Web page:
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Posted in: 2000 Eyes, by Bruce Reid, Film Reviews

2000 Eyes: Holy Smoke!

[Written for The Stranger]

Recklessness, combined with a passionate, headstrong commitment to see things through to the end, can be deliriously exciting to brush up against, or it can be ruthlessly self-absorbed. No filmmaker balances between these poles, and is more daringly reckless, than Jane Campion. Her characters are often so wrapped up in their own certainties, they barely communicate with the outside world. (Campion’s most famous heroine is a mute, after all.) But her films are a constant stream of glorious, thought-provoking images, racing from one to the next without waiting for the audience to catch up.

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Posted in: 2000 Eyes, by Sean Axmaker, Film Reviews

2000 Eyes: Titanic Town

[Written for Seattle Post-Intelligencer]

“We thought we’d left the Troubles behind,” voices 16-year-old Annie McPhelimy (Nuala O’Neill) in the opening moments. “They were just starting.” Her family moves into a modest brick home in Andersonstown, a Catholic district of West Belfast in 1972, to escape the violence of their previous neighborhood, but it isn’t long before an IRA guerrilla is poised on their porch firing into the streets. Bernie (Julie Walters) charges out like a mother bear, chasing him off more out of foolhardy temperament than actual courage.

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Posted in: 2000 Eyes, by Bruce Reid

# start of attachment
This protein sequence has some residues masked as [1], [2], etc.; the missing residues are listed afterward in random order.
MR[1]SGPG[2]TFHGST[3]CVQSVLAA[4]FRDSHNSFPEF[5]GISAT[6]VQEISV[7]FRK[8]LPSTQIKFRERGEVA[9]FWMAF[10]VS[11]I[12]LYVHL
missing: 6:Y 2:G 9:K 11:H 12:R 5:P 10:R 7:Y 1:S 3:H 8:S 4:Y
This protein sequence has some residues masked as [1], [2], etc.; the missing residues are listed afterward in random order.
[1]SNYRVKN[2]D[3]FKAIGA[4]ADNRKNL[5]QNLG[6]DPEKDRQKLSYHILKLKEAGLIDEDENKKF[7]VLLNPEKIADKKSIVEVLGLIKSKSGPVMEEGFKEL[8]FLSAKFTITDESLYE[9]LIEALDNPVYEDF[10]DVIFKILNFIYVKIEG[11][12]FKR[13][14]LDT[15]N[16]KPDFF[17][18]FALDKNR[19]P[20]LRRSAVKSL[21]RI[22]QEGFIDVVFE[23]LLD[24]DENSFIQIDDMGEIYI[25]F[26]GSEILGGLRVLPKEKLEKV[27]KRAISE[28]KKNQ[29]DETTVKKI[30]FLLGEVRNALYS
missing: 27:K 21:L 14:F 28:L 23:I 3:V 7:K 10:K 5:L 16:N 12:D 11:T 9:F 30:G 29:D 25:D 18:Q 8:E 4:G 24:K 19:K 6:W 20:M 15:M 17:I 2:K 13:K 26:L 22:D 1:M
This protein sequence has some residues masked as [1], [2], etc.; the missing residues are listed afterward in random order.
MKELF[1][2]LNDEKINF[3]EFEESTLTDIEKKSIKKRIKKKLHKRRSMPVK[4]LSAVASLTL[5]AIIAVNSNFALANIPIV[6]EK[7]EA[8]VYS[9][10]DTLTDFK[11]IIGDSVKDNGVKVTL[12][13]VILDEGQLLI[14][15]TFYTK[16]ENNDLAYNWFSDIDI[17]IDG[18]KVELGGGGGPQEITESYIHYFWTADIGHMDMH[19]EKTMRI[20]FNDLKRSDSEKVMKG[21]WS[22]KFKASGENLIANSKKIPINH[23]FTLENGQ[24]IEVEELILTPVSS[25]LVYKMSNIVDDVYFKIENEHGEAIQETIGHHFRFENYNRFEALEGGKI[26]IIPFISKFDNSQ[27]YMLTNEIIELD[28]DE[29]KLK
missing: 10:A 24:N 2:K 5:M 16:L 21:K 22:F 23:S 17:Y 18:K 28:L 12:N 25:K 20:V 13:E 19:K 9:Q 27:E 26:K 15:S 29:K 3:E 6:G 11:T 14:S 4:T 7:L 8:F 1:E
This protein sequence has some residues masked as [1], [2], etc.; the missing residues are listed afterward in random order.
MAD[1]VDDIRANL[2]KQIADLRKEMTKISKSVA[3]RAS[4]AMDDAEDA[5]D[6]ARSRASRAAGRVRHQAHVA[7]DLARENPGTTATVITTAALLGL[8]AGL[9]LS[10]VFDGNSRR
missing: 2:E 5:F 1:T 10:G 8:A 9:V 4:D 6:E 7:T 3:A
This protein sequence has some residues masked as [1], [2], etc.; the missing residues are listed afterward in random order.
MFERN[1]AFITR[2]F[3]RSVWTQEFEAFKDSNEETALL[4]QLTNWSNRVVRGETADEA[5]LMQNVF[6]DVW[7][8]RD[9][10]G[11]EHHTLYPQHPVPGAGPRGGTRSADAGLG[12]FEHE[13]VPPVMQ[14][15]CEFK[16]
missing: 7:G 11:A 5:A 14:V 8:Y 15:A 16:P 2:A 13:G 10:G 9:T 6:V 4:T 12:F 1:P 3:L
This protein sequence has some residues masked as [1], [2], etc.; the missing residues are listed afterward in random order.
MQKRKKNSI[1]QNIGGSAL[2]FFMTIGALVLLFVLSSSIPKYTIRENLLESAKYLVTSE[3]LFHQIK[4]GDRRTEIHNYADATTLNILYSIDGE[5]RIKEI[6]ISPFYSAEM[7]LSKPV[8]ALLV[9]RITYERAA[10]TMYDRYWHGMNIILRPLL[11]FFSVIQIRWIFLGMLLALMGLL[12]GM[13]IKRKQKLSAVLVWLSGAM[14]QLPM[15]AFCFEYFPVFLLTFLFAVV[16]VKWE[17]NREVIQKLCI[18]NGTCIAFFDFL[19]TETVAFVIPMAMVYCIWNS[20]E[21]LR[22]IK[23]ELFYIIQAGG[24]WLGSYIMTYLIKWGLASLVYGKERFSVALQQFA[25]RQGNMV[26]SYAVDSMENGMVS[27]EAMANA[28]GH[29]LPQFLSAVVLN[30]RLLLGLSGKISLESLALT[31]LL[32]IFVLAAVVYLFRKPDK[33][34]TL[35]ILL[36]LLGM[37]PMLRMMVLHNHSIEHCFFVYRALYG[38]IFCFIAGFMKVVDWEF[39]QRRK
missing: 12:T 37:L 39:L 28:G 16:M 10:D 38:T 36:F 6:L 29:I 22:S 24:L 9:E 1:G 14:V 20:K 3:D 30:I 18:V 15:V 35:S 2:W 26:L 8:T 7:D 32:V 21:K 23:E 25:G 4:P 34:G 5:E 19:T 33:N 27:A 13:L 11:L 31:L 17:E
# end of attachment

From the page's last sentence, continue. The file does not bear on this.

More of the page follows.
2000 Eyes: The Ninth Gate

[Written for The Stranger]

Johnny Depp, seedier and more aged than he’s ever played before, stars as a dealer in antique books. When one of his wealthier clients wants him to track down the three remaining copies of a book that, legend has it, was co-written by Lucifer, he has every reason to be suspicious (not the least being that the client is played by Frank Langella). But the paycheck is large enough to overcome his concerns, so Depp flies off to Europe, and the body count starts to rise.

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Posted in: 2000 Eyes, by Sean Axmaker, Film Reviews

2000 Eyes: Two Family House

[Written for Seattle Post-Intelligencer]

There’s an engaging modesty to Raymond De Felitta’s Sundance Audience Winner Two Family House, a sweet little romantic drama set in the insular Italian and Irish neighborhoods of 1956 Staten Island and narrated with the conversational ease of a bar story.

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Posted in: 2000 Eyes, by Robert Horton, Film Reviews

2000 Eyes: Pola X

[Written for Film.com]

Herman Melville’s novel Pierre, or the Ambiguities, was widely reviled when it was published, just as Leos Carax’s film of Pierre has been generally maligned. Melville’s book came along in the wide wake of a little thing called Moby-Dick, and even if it had not, it’s a very strange novel—seemingly a put-on of a certain kind of fruity romantic tale, but stretched past the point of parody. It’s weird, but interesting-weird.